Above: Taken around 1940, this image shows the steps to the Estufa’s roof. The windowless adobe sits at Redondo Drive and Martin Luther King Jr. Boulevard. Photograph courtesy of Center for Southwest Research.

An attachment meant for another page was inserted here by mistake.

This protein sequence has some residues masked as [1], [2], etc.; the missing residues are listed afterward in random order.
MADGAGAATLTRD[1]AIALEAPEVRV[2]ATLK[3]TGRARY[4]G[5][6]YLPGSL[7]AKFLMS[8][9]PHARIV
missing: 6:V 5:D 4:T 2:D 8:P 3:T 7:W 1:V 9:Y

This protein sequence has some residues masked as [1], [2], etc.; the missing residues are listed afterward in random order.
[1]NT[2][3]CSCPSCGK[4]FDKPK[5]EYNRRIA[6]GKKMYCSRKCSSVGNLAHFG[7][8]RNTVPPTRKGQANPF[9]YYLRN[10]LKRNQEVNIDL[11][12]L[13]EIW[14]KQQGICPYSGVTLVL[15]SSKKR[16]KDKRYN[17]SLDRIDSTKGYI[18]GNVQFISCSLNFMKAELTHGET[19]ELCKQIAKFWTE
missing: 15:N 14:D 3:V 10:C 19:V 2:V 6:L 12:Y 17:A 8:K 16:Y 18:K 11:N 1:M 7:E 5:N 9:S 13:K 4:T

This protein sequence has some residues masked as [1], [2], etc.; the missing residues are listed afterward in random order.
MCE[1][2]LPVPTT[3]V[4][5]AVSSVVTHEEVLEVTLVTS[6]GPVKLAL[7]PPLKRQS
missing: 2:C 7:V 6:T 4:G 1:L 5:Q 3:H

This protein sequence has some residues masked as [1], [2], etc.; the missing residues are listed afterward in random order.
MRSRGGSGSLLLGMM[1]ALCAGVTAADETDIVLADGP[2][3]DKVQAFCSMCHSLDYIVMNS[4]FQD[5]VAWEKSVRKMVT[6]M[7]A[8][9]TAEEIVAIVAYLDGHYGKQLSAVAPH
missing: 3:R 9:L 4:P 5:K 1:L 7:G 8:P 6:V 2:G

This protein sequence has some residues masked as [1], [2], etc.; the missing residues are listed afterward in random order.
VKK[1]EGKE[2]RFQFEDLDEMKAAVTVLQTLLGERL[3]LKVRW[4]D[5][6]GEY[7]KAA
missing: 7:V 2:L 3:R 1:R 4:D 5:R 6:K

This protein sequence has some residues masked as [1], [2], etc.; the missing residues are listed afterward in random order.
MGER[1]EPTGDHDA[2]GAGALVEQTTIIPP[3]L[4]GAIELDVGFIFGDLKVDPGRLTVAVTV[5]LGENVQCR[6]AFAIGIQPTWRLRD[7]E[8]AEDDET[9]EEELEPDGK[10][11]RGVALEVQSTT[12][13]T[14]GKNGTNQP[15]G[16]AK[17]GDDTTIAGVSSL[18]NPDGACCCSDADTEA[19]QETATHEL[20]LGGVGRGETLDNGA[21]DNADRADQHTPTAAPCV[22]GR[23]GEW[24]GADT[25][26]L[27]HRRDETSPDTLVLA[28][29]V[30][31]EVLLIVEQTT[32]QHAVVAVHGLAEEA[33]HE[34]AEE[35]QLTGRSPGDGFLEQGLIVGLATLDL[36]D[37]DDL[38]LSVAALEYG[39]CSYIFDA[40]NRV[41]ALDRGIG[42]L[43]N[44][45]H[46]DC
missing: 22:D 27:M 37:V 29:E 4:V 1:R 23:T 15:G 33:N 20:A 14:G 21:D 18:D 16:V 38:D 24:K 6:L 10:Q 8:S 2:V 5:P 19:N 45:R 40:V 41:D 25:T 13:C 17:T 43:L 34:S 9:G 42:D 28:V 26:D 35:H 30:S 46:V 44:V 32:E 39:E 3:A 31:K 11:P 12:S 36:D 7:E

THE UNIVERSITY OF NEW MEXICO campus holds beautiful examples of Pueblo Revival architecture, from the John Gaw Meem–designed Memorial Chapel to the more modern campus bookstore. But the oldest and most mysterious of them all is a squat, unassuming building that hundreds of people pass by every day without even taking a second look. The Estufa (Spanish for “stove”) was one of the first UNM buildings to be designed in the now iconic style—and the oldest one that still stands. The windowless adobe, modeled after a Puebloan kiva, was completed in 1908 to serve as the fraternal headquarters for a loose-knit group of UNM students who called themselves the Yum Yum Boys. Once doomed by a University Boulevard widening project, it was saved when planners moved the alignment farther west. Better than a secret handshake, it’s still a Pi Kappa Alpha–only meeting place. Rumor has it that no woman or non-Pike has ever set foot inside, so don’t expect a tour unless you’re invited to pledge.